It’s been a positive year for cannabis in North America.
US states offering medicinal cannabis are no longer in the minority, while our neighbors up north recently became the first G-7 nation to federally legalize adult-use cannabis.
In the southern part of the continent Andres Lopez Obrador is looking to end the drug-war while Jamaican officials continue to push for more scientific and medicinal research.
While plenty of work is left to be done, the continued progress is an encouraging sign for all those invested in the industry.
Canada: setting the tone
Prime Minister Justin Trudeau followed through on a campaign promise he made in 2015.
Come October 17th, all Canadians over the age of 21 will have access to cannabis. With the recent passing of Bill C-45, it makes the nation the first-ever G-7 ally to federally legalize the drug.
Sales in 2018 are expected to grow over 50% compared to the previous year, helping fuel a domestic market currently valued at $1.3 billion. Experts believe the market could exponentially grow thanks to recent legislation, predicting a value of $6 billion by 2025.
US: changes in surprising places
Conservative states with long histories of anti-cannabis policies have begun to change their tune. Oklahoma recently approved a regulated cannabis market while the Republican Party of Texas publicly stated their support for making cannabis more readily available for all Texans.
Even longtime cannabis-critic and former Republican Speaker of the House John Boehner is on board, joining the advisory board for a major US cannabis cultivator. Popular representatives like Bernie Sanders, Elizabeth Warren, and Chuck Schumer continue to introduce new policies that are beginning to gain forward momentum.
With all the recent news, it’s no surprise that the US is a leader in the current market, gathering a total revenue of $6.6 billion in 2017, with an estimated total demand expected to reach $55 billion by the end of 2018.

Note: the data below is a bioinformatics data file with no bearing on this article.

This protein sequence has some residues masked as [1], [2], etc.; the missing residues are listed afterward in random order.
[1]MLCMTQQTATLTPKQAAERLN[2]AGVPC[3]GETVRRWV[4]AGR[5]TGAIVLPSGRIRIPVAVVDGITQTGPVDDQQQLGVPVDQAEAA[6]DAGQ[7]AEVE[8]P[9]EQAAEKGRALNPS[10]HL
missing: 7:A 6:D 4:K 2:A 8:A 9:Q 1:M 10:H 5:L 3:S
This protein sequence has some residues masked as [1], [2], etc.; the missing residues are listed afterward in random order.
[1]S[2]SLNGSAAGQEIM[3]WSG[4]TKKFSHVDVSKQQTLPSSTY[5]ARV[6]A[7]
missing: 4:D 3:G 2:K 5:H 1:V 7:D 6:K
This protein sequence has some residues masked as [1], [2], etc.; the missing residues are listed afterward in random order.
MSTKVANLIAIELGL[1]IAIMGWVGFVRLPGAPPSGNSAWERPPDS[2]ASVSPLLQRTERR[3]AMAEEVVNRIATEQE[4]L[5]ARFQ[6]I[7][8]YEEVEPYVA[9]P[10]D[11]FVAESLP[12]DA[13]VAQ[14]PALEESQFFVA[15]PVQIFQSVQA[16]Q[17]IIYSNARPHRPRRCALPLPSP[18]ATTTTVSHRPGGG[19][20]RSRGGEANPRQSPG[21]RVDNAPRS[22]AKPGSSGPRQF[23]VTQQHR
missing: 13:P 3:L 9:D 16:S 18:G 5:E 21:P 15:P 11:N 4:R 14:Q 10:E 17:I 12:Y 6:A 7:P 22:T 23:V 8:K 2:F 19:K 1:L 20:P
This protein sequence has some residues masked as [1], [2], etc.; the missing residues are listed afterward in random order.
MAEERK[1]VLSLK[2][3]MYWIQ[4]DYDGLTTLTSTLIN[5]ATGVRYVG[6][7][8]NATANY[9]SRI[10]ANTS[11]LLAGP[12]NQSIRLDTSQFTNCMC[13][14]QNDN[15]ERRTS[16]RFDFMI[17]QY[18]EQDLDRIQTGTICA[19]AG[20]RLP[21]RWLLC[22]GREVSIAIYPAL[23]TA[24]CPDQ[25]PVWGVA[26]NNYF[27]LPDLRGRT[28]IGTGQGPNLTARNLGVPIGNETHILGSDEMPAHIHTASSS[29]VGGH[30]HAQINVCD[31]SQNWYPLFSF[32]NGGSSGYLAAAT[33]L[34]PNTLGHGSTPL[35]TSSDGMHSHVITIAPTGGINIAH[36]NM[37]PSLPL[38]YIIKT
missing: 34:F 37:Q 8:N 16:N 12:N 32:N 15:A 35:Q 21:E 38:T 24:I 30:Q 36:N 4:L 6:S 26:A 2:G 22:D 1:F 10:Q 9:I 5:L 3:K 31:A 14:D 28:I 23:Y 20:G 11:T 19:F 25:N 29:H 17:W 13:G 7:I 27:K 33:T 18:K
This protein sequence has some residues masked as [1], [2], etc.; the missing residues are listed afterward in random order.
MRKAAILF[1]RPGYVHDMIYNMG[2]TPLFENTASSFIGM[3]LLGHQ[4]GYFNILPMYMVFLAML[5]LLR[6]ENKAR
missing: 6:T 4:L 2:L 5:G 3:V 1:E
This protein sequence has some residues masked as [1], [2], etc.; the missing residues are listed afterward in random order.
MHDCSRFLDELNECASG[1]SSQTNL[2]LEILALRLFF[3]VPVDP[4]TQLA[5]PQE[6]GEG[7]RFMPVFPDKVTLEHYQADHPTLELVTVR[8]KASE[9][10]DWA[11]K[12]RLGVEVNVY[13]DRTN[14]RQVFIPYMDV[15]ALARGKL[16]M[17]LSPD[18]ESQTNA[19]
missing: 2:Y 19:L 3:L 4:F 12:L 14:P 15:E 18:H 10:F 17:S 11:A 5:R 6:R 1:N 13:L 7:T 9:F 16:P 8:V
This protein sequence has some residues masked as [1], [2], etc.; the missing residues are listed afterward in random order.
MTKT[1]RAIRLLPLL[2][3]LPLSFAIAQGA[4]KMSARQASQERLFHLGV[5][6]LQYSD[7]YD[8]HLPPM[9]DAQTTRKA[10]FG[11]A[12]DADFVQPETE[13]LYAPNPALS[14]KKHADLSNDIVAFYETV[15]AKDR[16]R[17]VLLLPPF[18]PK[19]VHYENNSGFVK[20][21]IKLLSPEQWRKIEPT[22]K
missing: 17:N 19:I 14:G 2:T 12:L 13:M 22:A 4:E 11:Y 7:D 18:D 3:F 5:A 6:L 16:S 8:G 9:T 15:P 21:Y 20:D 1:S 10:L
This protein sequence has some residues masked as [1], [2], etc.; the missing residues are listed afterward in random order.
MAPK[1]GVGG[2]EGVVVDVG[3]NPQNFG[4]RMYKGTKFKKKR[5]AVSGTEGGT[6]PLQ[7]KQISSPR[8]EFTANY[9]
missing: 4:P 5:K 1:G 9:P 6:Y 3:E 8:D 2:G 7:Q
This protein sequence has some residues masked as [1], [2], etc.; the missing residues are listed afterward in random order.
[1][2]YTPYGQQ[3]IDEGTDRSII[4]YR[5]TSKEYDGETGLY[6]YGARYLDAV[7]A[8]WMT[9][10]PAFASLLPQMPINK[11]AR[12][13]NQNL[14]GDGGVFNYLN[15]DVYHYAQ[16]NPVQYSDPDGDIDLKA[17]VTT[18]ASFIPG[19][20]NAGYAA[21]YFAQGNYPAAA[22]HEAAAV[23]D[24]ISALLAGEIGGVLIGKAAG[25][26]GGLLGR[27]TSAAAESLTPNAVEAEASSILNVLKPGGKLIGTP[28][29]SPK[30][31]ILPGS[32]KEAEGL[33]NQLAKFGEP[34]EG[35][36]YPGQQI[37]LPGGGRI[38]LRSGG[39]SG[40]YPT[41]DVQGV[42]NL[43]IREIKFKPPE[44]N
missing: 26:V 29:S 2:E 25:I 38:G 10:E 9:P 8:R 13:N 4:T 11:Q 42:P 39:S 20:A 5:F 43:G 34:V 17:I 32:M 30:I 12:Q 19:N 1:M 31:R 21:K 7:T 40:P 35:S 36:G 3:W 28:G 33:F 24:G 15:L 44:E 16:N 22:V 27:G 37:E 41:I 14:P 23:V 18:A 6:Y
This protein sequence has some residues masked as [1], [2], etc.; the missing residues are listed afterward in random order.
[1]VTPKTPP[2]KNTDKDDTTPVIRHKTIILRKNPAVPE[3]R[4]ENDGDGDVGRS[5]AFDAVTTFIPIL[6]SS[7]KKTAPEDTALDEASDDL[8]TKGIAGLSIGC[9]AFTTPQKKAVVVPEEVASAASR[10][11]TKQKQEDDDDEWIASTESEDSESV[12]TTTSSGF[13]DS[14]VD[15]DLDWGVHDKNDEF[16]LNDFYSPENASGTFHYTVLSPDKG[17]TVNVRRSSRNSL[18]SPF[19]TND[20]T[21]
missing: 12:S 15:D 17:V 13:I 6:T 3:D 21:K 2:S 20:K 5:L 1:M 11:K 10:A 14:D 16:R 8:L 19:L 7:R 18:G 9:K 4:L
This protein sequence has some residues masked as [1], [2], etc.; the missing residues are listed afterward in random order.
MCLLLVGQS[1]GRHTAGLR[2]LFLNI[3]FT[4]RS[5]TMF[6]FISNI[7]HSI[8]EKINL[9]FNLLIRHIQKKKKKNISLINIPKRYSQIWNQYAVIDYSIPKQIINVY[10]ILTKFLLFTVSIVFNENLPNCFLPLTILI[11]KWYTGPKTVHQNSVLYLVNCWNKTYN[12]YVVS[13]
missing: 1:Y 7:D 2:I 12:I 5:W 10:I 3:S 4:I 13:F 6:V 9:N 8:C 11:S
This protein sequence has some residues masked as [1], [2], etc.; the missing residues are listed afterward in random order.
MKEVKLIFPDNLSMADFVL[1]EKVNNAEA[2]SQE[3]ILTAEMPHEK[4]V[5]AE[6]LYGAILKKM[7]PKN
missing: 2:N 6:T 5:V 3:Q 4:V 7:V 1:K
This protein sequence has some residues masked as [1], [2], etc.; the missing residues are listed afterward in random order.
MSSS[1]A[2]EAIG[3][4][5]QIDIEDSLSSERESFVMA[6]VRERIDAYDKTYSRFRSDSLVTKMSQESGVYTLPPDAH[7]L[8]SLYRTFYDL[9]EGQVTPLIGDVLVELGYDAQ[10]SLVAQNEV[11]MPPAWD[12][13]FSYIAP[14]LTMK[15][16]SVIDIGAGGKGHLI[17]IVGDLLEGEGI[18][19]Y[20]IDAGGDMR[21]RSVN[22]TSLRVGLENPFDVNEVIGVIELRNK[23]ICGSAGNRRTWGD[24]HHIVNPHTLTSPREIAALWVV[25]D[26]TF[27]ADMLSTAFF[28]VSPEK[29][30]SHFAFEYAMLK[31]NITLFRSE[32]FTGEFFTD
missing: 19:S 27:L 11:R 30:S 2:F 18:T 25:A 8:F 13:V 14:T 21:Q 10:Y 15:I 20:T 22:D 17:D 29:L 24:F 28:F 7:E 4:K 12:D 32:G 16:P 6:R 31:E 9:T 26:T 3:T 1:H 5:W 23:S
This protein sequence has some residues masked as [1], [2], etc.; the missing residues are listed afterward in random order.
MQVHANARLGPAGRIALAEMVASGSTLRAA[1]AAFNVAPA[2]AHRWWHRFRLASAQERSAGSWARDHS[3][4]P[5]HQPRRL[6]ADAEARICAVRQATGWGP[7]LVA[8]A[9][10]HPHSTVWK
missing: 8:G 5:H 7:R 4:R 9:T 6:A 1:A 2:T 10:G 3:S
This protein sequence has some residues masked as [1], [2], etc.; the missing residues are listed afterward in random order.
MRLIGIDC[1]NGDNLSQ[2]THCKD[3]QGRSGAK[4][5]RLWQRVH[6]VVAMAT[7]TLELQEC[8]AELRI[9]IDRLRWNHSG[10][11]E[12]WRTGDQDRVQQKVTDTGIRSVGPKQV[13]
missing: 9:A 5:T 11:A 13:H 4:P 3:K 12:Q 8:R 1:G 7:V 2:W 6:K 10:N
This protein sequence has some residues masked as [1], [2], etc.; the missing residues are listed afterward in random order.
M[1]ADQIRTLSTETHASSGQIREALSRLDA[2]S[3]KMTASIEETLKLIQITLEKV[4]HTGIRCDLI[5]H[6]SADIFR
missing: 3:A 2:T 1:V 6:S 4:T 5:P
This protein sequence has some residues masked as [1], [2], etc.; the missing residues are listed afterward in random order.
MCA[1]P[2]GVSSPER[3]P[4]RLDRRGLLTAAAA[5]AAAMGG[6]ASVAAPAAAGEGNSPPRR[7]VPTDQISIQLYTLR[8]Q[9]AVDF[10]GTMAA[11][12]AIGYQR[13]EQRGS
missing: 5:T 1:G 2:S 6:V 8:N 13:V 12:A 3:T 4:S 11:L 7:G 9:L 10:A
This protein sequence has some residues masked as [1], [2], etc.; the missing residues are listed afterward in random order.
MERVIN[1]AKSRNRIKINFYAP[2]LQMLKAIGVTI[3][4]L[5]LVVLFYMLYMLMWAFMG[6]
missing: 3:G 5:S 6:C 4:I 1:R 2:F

Mexico: ending the drug war
The Mexican government has been fighting a war with drug traffickers for the past decade, with little results to show for it.
Drug cartels are annually racking in between $19 billion & $29 billion from drug sales in the US. Leaving the new president-elect open to more creative solutions. “I will not rule out any option,” said Obrador at a recent debate.
One of those options is based around cannabis, a drug that cartels continue to push.
Interior Secretary Olga Sanchez Cordero believes cannabis could help boost the economy while significantly depleting a major revenue source for local cartels.
The former Supreme Court official stated part of her early focus will be geared towards pushing cannabis legislation onto her new president. “We will seek decriminalization of marijuana for recreational use,” said Cordero, adding “Canada already decriminalized, and several states of the US. What are we thinking? We’re going to try and move forward.”
What it all means
With Canada’s new legislation, the US continuing its march forward, and fresh-blood integrated into the Mexican government, cannabis will soon become more readily available for millions of people living within North America.
However, benefits of adult-use cannabis legislation do not just serve consumers and job-seekers. Adult-use laws are associated with lower opioid prescribing rates in the face of a national opioid crisis, and many ancillary benefits have been felt throughout communities with the increased tax revenue.
Progress in cannabis laws project a bright future for citizens, consumers, investors, and patients alike.
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